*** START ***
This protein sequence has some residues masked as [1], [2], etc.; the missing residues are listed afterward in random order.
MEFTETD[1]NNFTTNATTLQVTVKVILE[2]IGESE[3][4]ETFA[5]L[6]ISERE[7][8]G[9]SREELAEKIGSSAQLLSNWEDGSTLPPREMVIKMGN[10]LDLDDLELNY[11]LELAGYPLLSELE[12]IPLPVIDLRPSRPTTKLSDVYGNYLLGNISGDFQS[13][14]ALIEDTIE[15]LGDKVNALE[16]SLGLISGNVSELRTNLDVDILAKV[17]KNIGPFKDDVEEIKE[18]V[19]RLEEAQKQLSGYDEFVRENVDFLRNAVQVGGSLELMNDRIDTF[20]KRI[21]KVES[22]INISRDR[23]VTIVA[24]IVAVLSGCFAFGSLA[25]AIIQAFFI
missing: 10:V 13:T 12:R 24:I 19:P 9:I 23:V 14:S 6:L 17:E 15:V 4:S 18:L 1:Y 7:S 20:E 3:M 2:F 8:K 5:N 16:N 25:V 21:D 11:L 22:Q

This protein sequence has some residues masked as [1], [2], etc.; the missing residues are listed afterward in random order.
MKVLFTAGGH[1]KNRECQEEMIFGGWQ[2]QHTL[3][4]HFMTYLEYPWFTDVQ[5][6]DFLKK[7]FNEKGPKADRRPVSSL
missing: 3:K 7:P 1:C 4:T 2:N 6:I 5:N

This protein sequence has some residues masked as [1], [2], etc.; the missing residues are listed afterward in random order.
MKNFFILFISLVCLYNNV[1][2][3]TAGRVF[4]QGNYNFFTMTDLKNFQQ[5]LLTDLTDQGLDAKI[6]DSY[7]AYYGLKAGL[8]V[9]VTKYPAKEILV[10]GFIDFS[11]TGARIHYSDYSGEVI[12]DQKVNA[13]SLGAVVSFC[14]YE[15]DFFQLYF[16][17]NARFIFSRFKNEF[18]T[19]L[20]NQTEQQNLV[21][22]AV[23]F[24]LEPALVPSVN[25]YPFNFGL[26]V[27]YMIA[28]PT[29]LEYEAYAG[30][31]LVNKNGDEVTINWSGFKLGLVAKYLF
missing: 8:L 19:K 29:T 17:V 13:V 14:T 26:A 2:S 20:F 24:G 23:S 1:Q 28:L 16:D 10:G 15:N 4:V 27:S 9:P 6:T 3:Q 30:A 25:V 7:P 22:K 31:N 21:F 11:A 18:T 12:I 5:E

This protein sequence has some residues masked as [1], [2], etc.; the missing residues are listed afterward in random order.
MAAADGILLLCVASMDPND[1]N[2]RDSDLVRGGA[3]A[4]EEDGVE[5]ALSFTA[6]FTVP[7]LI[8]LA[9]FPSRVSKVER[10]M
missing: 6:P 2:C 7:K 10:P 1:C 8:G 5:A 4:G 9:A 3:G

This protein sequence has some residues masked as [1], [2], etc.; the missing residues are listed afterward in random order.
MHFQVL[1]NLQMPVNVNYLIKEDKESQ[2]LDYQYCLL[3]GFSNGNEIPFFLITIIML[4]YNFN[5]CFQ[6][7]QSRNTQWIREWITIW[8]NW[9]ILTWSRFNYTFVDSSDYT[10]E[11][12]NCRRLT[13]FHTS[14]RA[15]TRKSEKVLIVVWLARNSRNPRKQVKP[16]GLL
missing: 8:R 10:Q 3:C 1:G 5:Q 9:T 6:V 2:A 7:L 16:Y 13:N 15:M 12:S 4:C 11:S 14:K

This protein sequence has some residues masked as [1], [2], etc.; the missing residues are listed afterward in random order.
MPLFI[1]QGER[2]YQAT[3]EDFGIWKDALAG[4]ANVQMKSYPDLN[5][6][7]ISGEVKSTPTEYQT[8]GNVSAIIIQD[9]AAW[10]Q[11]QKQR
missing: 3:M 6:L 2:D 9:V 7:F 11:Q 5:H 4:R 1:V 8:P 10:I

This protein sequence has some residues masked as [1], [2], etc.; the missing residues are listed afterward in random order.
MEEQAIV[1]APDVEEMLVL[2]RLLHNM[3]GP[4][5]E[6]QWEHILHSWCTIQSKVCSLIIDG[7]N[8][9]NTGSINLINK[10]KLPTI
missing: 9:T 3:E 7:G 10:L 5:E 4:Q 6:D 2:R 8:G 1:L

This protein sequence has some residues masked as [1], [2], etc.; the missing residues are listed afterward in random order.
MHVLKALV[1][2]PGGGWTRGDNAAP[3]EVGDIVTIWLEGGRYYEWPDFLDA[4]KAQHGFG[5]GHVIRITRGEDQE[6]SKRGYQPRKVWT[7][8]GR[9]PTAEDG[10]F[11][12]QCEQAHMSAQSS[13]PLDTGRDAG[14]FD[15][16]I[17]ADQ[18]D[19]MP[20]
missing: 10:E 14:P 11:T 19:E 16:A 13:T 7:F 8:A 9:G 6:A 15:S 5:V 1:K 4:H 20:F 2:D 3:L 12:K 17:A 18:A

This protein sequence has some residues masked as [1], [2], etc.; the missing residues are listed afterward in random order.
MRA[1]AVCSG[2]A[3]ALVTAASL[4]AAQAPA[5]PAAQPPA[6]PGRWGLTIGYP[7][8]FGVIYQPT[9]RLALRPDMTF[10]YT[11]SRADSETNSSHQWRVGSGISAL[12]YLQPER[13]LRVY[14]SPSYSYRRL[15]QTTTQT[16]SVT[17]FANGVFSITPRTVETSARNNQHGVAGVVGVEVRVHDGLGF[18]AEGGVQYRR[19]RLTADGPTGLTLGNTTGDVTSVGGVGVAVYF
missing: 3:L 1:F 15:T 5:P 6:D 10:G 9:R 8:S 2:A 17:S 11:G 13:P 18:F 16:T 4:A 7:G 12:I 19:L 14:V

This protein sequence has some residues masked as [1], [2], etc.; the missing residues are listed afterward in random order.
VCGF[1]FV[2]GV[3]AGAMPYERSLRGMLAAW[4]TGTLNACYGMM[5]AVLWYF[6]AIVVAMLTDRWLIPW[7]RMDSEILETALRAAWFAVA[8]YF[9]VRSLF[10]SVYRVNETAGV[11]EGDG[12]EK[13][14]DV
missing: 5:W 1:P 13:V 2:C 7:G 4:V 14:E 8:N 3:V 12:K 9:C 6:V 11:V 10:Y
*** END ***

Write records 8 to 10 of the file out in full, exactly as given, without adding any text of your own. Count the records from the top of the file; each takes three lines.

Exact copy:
This protein sequence has some residues masked as [1], [2], etc.; the missing residues are listed afterward in random order.
MHVLKALV[1][2]PGGGWTRGDNAAP[3]EVGDIVTIWLEGGRYYEWPDFLDA[4]KAQHGFG[5]GHVIRITRGEDQE[6]SKRGYQPRKVWT[7][8]GR[9]PTAEDG[10]F[11][12]QCEQAHMSAQSS[13]PLDTGRDAG[14]FD[15][16]I[17]ADQ[18]D[19]MP[20]
missing: 10:E 14:P 11:T 19:E 16:A 13:T 7:F 8:A 9:G 6:A 15:S 5:V 1:K 4:H 20:F 2:D 3:L 12:K 17:A 18:A

This protein sequence has some residues masked as [1], [2], etc.; the missing residues are listed afterward in random order.
MRA[1]AVCSG[2]A[3]ALVTAASL[4]AAQAPA[5]PAAQPPA[6]PGRWGLTIGYP[7][8]FGVIYQPT[9]RLALRPDMTF[10]YT[11]SRADSETNSSHQWRVGSGISAL[12]YLQPER[13]LRVY[14]SPSYSYRRL[15]QTTTQT[16]SVT[17]FANGVFSITPRTVETSARNNQHGVAGVVGVEVRVHDGLGF[18]AEGGVQYRR[19]RLTADGPTGLTLGNTTGDVTSVGGVGVAVYF
missing: 3:L 1:F 15:T 5:P 6:D 10:G 9:R 8:S 2:A 17:S 11:G 13:P 18:F 16:T 4:A 7:G 12:I 19:L 14:V

This protein sequence has some residues masked as [1], [2], etc.; the missing residues are listed afterward in random order.
VCGF[1]FV[2]GV[3]AGAMPYERSLRGMLAAW[4]TGTLNACYGMM[5]AVLWYF[6]AIVVAMLTDRWLIPW[7]RMDSEILETALRAAWFAVA[8]YF[9]VRSLF[10]SVYRVNETAGV[11]EGDG[12]EK[13][14]DV
missing: 5:W 1:P 13:V 2:C 7:G 4:V 14:E 8:N 3:V 12:K 9:C 6:V 11:V 10:Y